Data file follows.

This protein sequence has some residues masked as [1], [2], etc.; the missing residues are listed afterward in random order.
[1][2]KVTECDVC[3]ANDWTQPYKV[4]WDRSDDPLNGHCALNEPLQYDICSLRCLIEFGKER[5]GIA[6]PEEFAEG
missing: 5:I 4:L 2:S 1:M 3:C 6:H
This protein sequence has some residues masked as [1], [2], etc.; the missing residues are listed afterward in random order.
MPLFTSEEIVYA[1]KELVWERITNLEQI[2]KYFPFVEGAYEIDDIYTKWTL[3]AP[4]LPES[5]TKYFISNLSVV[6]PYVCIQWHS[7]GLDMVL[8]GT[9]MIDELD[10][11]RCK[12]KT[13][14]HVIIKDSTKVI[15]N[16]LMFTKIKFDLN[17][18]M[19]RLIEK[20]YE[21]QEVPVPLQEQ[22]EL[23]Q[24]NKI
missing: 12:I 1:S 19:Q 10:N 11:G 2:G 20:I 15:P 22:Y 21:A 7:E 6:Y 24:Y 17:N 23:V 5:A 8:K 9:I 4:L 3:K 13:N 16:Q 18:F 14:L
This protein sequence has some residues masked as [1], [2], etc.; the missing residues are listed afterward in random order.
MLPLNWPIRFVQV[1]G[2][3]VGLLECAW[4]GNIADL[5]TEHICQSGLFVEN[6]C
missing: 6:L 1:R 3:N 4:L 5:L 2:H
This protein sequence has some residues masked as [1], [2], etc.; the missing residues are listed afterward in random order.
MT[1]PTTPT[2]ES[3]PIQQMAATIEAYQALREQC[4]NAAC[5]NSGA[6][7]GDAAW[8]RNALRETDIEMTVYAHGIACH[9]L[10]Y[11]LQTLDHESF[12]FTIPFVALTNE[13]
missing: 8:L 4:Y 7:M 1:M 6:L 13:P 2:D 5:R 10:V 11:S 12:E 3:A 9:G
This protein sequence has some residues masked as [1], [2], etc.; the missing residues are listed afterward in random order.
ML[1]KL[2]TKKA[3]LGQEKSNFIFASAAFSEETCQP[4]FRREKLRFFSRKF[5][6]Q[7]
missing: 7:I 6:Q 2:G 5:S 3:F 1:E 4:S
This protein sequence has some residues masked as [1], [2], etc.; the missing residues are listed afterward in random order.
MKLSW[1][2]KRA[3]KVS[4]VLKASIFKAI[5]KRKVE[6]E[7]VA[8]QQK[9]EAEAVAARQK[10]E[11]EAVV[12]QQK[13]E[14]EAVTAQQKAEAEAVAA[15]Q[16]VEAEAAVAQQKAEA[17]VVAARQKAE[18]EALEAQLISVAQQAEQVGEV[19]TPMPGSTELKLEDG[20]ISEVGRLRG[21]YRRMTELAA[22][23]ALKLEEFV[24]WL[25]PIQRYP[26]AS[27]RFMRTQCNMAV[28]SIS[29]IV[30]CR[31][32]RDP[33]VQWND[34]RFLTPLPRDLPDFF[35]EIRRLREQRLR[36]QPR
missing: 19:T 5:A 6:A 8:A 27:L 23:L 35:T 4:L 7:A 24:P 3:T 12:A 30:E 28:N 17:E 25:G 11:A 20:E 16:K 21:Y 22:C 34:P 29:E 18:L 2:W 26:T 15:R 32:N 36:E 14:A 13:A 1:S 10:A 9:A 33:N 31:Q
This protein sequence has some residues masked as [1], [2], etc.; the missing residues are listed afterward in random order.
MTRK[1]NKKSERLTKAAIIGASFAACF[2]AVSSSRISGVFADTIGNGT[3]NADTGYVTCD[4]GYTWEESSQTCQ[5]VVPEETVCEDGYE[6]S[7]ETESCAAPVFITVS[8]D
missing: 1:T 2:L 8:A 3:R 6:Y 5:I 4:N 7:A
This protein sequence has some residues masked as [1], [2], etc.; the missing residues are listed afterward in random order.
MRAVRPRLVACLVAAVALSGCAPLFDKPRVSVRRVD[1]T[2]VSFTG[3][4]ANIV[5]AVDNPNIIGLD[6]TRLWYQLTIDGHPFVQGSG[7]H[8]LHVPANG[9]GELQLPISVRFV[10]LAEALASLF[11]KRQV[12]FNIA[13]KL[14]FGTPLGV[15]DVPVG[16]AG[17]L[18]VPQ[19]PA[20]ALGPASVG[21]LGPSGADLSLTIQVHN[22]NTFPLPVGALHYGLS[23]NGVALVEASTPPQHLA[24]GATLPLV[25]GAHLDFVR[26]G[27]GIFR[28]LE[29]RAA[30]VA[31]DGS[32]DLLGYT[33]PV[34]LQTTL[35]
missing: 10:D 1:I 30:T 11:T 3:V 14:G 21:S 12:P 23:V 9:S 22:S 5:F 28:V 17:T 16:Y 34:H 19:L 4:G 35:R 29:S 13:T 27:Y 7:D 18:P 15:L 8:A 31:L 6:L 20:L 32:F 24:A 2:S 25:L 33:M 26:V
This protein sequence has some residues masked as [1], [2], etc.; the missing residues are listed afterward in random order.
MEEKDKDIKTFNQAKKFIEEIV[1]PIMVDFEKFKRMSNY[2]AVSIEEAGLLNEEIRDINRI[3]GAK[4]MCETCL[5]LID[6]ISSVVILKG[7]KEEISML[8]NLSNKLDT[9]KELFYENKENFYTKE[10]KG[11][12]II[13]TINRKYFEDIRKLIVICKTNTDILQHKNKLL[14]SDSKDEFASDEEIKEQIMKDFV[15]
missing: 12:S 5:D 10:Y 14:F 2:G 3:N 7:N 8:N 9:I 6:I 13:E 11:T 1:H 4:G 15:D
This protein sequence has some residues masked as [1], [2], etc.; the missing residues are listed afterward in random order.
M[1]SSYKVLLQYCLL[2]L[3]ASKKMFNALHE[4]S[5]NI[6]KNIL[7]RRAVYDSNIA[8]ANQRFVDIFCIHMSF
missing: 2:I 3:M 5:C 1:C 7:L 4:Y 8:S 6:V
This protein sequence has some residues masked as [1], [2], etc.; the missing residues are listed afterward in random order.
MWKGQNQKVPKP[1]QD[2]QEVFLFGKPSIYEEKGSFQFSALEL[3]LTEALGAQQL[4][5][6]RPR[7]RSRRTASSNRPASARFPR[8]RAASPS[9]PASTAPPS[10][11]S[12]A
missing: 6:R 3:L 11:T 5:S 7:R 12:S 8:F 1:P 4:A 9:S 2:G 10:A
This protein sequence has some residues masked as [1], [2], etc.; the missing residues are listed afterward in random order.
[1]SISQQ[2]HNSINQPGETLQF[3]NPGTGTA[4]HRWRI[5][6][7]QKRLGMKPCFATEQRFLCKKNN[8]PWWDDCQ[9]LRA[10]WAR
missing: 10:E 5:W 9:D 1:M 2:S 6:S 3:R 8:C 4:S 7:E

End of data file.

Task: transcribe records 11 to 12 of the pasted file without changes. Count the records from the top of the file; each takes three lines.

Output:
This protein sequence has some residues masked as [1], [2], etc.; the missing residues are listed afterward in random order.
MWKGQNQKVPKP[1]QD[2]QEVFLFGKPSIYEEKGSFQFSALEL[3]LTEALGAQQL[4][5][6]RPR[7]RSRRTASSNRPASARFPR[8]RAASPS[9]PASTAPPS[10][11]S[12]A
missing: 6:R 3:L 11:T 5:S 7:R 12:S 8:F 1:P 4:A 9:S 2:G 10:A
This protein sequence has some residues masked as [1], [2], etc.; the missing residues are listed afterward in random order.
[1]SISQQ[2]HNSINQPGETLQF[3]NPGTGTA[4]HRWRI[5][6][7]QKRLGMKPCFATEQRFLCKKNN[8]PWWDDCQ[9]LRA[10]WAR
missing: 10:E 5:W 9:D 1:M 2:S 6:S 3:R 8:C 4:S 7:E